MAR 04, 2016 9:49 AM PST

‘Dial' on astrocytes means brain cells can be adjusted

Astrocytes are star-shaped cells in our brain that surround neurons and neural circuits, protecting them from injury and enabling them to function properly. In essence, one of their main roles is to “baby-sit” neurons.

It’s not been clear what mechanisms create and maintain differences among astrocytes, and allow them to fulfill specialized roles. But recently a team at McGill University discovered a dial-like structure on astrocytes that enables neurons to adjust astrocytes and ensure they provide the right kind of support.
 

"This is an extraordinary mechanism in the healthy, mature brain that creates diversity of brain cells," says Keith Murai. "Now, our goal is to see how this mechanism is affected in different brain diseases."


“This ‘dial’ is likely used to tune the astrocyte’s response in the normal brain but also in different diseases like Alzheimer’s or Parkinson’s or injuries such as stroke or trauma, for example,” explains Todd Farmer, the study’s first author and a postdoctoral fellow at the McGill University Health Centre. “Our findings help us to better understand the complexity of the brain and also grasp mechanisms that can be used to reduce brain injury and disease.”

The findings appear in Science.

“It was believed that astrocytes acquired their properties during the development of the brain and then they were hardwired in their roles,” says Keith Murai, an associate professor in the neurology and neurosurgery department at McGill University and the study’s senior author. “We have now discovered that astrocytes are actually incredibly flexible and potentially modifiable, which enables them to improve brain function or restore lost potential caused by disease.”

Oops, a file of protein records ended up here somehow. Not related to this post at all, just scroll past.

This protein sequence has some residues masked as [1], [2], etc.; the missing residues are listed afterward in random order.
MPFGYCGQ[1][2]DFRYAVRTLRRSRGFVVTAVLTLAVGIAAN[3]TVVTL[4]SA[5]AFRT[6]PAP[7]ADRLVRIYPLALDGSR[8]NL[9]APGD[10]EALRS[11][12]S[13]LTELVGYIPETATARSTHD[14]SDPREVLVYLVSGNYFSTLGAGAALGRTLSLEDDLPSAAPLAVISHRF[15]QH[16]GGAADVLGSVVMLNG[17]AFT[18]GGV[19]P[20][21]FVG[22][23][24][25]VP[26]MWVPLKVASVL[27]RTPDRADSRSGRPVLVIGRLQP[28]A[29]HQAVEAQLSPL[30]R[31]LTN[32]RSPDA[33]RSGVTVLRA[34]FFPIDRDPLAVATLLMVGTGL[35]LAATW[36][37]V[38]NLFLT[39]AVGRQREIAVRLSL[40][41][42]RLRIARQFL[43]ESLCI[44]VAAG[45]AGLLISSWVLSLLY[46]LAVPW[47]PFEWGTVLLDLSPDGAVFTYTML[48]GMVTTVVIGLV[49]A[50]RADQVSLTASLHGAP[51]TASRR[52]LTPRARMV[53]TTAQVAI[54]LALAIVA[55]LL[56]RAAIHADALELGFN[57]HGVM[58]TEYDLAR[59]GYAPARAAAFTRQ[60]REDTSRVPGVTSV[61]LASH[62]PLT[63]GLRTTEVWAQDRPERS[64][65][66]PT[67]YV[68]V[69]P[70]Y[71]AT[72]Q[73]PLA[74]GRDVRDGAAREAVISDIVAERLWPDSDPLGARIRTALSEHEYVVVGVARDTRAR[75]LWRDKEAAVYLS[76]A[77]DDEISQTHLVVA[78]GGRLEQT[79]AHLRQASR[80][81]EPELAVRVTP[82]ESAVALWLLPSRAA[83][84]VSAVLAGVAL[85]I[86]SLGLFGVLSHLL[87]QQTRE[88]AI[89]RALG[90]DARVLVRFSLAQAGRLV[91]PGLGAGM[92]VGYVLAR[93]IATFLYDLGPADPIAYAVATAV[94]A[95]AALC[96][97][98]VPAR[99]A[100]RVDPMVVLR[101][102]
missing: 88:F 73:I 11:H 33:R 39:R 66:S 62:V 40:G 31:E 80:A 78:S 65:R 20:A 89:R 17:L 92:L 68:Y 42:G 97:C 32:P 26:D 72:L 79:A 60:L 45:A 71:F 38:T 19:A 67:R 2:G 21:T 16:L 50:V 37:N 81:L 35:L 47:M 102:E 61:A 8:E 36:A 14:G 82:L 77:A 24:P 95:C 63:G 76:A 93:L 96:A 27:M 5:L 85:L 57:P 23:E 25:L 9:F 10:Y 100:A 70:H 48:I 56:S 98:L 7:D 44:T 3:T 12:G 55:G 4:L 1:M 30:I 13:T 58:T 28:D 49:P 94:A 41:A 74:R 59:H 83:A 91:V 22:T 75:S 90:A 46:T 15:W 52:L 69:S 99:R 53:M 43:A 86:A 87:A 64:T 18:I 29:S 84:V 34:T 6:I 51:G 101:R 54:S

Murai and his colleagues conducted most of their experiments on mouse models and studied a specific pathway called the Sonic Hedgehog (SHH) signaling pathway, which is well known in brain development and cancer. By using a combination of advanced genetics, molecular approaches, and microscopy techniques they found that this signaling pathway is used in the adult brain in a completely novel way. They found the SHH pathway induced disparate changes in astrocytes in different brain regions.

“This is an extraordinary mechanism in the healthy, mature brain that creates diversity of brain cells,” says Murai. “Now, our goal is to see how this mechanism is affected in different brain diseases and determine if it can be harnessed to protect neurons and ultimately preserve brain function.”

The Canadian Institutes of Health Research, Brain Canada Foundation, and the Weston Brain Institute funded the study.

Source: McGill University

This article was originally published on futurity.org.

About the Author
  • Futurity features the latest discoveries by scientists at top research universities in the US, UK, Canada, Europe, Asia, and Australia. The nonprofit site, which launched in 2009, is supported solely by its university partners (listed below) in an effort to share research news directly with the public.
You May Also Like
DEC 18, 2019
Drug Discovery & Development
DEC 18, 2019
A tool that simplifies the hunt for cancer drugs
Cells have long been the internal hubs for proteins that hold a wide variety of unique functions. Disorders on how a cell synthesizes a protein can affect ...
DEC 18, 2019
Genetics & Genomics
DEC 18, 2019
Learning More About The Genetic Adaptations Cancer Relies On
Cancer cells can adapt to mutations in the genome that might kill the cells by altering the activity of their genes....
DEC 22, 2019
Genetics & Genomics
DEC 22, 2019
New Gene Therapy Uses Exosomes to Reverse Disease
Researchers at Ohio State University have developed a new gene therapy that makes use of exosomes, fluid sacs released in cells, to carry therapeutic tools...
JAN 08, 2020
Cell & Molecular Biology
JAN 08, 2020
In a First, Scientists Generate Early Human Immune Cells in the Lab
Now we know more about the early stages of the human immune system....
JAN 16, 2020
Cell & Molecular Biology
JAN 16, 2020
Understanding the Restorative Power of Sleep
Scientists have learned more about how sleep gets us ready to face the challenges of the day....
FEB 13, 2020
Immunology
FEB 13, 2020
Protein that suppresses immune system linked to lupus
  A study published in Human Immunology has described, for the first time, a link between an immunosuppressive protein on the surface of T cells and t...
Loading Comments...